I’ve already blogged quite a bit about Japan, including my holiday highlights, but the one glaring omission from that highlights list was the food. Because food was both a highlight and – well, maybe not a lowlight, but certainly stressful on occasion.
First: the highs. Tokyo has more Michelin-starred restaurants than any other city on Earth, so it’s pretty foodie. Before we went on holiday we did a bit of research and picked out two restaurants we really wanted to eat at that allowed us to book via e-mail. (One of them specified on its website that its staff was bilingual so we were able to book in English. For the other, Tim asked a Japanese friend to help us out.) Those meals turned out to be two of the best meals of our lives (albeit two of the most expensive).
Christmas Eve is a popular date night in Japan – the New Year holiday is coming, there are pretty lights everywhere, plus we all need some way to cheer up the shortest days of the year – so that’s when we booked our place at Akasaka Kikunoi.
It’s traditional Japanese fare, in a traditional setting with tatami seating. You approach via a very subtly signposted walkway lined with bamboo and garden lights. We were sat in front of one of the kitchens, with the majority of our food prepared right in front of us and explained by the staff who brought it to us. (They had varying ability in English, but it was universally better than our dozen or so polite words in Japanese.) We had asked in advance for a set meal with no meat and were presented with our personalised menu on arrival. Although it was hushed and elegant and we didn’t know what to do a lot of the time, we were made to feel comfortable and had a wonderful time.
Here’s a collage of most of the food (if you click through to Flickr, the description details what each course was). It was all delicious. By the time we got to the rice and salmon roe (the 10th course out of 11) we barely managed a quarter of the food we were served. Thankfully, the desserts were small!
The other meal we booked ahead of time was for my birthday, at Sushi Sora. This is based in the Mandarin Oriental hotel, on the 38th floor, and it’s tiny. There are counter seats for eight diners next to full-height windows looking out over the city. It’s a spectacular setting, made even more impressive while we were there by a super moon that we were able to see right from the point it appeared on the horizon. It was genuinely difficult to choose between looking at the view or at two of the world’s best sushi chefs performing their art right in front of us.
This was in some ways the opposite of Kikunoi, in an ultramodern skyscraper, in a setting so fancy that we felt a little cowed (which is why we only have one photo between us from Sushi Sora; it felt wrong to take photos there). But the food was incredible – several courses of sushi and sashimi plus soup and dessert – with the added bonus of a happy birthday message on my dessert.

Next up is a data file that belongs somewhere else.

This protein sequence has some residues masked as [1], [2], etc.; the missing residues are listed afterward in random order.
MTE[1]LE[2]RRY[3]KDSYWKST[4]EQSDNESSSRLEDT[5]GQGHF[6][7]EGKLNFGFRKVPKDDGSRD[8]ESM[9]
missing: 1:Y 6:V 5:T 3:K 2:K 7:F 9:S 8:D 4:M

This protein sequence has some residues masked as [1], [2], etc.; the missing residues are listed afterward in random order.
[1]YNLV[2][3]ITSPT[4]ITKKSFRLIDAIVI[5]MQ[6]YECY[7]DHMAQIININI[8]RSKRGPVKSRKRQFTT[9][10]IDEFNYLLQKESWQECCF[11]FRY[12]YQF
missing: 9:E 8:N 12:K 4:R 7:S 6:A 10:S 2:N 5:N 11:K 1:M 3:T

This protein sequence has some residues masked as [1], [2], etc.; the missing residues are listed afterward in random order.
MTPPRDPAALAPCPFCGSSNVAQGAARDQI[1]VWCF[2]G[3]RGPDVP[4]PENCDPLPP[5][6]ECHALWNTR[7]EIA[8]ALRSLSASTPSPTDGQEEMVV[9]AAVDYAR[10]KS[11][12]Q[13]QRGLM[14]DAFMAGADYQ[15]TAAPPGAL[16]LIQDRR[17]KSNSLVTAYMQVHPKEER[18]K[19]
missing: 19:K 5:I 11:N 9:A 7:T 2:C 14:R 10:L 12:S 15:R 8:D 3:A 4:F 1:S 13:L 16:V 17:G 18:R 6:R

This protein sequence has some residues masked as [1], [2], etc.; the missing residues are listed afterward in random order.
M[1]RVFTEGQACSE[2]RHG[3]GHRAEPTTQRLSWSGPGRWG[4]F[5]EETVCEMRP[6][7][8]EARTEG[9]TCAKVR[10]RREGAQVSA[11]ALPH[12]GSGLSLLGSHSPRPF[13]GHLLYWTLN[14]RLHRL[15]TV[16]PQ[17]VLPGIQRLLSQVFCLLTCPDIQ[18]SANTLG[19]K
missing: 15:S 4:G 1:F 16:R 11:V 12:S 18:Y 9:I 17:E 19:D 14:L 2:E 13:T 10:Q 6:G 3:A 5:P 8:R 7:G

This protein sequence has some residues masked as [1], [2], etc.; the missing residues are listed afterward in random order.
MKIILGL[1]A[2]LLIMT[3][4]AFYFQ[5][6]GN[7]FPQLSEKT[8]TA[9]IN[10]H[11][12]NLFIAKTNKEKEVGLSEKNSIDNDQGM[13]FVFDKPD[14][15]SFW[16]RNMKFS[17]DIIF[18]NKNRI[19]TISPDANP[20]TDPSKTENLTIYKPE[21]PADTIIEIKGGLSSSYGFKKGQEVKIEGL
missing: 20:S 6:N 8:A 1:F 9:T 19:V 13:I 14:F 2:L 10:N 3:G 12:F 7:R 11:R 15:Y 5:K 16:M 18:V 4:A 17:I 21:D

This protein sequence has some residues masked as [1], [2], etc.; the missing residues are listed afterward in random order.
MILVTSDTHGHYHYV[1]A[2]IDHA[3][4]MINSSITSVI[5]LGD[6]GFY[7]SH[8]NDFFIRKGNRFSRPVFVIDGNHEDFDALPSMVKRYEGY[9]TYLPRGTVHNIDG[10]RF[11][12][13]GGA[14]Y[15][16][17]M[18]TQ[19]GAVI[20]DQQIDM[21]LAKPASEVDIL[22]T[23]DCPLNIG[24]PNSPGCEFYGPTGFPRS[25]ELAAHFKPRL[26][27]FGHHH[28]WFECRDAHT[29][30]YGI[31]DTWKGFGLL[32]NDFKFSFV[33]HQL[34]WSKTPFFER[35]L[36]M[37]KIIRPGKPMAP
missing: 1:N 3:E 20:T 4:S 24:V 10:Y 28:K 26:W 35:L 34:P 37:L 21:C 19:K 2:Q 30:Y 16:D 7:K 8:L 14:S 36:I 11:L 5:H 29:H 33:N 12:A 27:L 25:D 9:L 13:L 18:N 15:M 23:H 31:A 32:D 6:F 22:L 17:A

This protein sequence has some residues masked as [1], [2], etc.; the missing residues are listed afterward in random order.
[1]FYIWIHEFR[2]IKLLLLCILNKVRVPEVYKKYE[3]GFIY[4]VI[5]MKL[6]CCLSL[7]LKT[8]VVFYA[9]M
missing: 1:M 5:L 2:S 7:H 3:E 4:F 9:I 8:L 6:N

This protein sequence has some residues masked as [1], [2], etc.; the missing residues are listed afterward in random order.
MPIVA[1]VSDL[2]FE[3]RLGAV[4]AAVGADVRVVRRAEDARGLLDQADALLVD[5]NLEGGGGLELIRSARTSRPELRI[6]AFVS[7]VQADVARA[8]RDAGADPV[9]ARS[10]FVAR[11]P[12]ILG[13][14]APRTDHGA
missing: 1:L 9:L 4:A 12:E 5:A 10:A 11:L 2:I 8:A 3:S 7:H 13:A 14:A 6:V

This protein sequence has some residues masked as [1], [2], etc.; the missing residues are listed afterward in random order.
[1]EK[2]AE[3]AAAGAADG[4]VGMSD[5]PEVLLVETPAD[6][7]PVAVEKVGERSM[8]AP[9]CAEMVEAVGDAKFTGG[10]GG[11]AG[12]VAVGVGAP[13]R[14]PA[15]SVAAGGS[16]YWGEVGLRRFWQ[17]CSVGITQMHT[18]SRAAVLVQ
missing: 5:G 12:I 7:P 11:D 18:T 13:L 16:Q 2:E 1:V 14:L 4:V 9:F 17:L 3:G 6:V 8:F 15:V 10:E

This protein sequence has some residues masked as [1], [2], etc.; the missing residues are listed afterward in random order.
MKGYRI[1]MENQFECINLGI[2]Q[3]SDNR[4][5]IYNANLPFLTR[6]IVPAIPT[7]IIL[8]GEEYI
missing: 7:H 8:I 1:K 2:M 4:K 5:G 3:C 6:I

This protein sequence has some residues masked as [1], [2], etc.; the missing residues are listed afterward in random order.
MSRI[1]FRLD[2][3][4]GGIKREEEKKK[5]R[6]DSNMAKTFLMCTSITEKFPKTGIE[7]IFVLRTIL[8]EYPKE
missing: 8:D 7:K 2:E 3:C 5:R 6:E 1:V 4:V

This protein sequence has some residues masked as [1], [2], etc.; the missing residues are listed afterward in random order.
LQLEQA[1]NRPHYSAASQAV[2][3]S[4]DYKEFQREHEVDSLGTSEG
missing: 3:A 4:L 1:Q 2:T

But those weren’t the only great meals we had. Food in general was excellent – once we found it. It turns out that language isn’t the only barrier, but it’s a pretty major one when you’re trying to avoid meat. Sushi was easy, but everywhere else I had to be careful. Noodle broths are usually made from bone – and a lot of restaurants only sell bowls of noodles. Most restaurants are very small and specialised, so they tend not to have vegetarian alternatives on their short menus. Or maybe half of them do, but that’s not the half that offered English menus so we had no idea! We tried looking up recommendations on TripAdvisor and other sites, and that worked out maybe half of the time. Part of the problem was being overwhelmed by choice – the restaurants may be small but they are also very numerous.
One thing that surprised us was the lack of breakfast options. Cafes offering breakfast or brunch seemed to be pretty scarce. This may have been the language barrier again, but it appeared to us that going out for breakfast or brunch was something only western tourists were doing. We did find a few places – and kept going back to them, despite some steep prices – but it seemed that the locals mostly picked something up from a corner shop or a French patisserie (there were a few of those around).
We also could have eaten our way around the world pretty easily. Tokyo is an enormous city and offers pretty much every cuisine you can think of. We had one Chinese meal (mediocre) and one Italian meal (very good) but we mostly wanted to find a variety of Japanese food. And we did!
I feel like we should have done more research before the holiday to make finding food less stressful, but there were some wonderful meals that we had by just walking into a place and taking a chance. And serendipity can be a wonderful thing.